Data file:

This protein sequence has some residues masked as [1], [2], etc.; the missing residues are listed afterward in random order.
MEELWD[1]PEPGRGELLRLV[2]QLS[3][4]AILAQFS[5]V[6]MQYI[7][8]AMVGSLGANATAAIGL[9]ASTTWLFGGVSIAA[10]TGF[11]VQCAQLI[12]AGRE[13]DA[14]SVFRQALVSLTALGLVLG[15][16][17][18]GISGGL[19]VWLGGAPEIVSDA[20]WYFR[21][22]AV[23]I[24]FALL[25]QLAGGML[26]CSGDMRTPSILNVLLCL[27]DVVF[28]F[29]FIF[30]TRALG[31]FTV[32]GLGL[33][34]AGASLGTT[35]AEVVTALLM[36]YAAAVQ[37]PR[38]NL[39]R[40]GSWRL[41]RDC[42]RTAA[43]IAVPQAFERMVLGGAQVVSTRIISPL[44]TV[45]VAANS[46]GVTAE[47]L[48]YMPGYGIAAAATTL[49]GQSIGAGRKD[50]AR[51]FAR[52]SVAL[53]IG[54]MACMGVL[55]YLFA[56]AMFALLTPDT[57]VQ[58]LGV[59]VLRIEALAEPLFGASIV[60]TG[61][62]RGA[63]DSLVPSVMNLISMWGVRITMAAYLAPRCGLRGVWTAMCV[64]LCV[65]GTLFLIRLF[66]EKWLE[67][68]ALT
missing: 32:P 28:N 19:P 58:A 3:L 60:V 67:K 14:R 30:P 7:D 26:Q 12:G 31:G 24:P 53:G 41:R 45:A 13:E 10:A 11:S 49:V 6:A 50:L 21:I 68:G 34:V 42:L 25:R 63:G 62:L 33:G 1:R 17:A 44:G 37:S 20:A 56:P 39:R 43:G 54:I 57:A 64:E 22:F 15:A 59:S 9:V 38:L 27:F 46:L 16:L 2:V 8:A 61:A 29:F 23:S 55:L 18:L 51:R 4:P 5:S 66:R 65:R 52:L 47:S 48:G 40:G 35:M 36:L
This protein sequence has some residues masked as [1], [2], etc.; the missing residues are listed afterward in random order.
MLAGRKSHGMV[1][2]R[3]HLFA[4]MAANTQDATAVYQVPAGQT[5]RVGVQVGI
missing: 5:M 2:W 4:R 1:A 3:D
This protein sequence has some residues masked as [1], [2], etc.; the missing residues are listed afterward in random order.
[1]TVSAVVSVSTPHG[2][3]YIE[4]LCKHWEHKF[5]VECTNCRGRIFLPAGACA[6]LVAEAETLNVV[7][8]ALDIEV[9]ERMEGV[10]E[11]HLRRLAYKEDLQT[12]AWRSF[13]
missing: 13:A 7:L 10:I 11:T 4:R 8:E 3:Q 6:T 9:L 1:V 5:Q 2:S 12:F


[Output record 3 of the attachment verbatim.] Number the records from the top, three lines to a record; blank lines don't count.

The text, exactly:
This protein sequence has some residues masked as [1], [2], etc.; the missing residues are listed afterward in random order.
[1]TVSAVVSVSTPHG[2][3]YIE[4]LCKHWEHKF[5]VECTNCRGRIFLPAGACA[6]LVAEAETLNVV[7][8]ALDIEV[9]ERMEGV[10]E[11]HLRRLAYKEDLQT[12]AWRSF[13]
missing: 13:A 7:L 10:I 11:T 4:R 8:E 3:Q 6:T 9:L 1:V 5:Q 2:S 12:F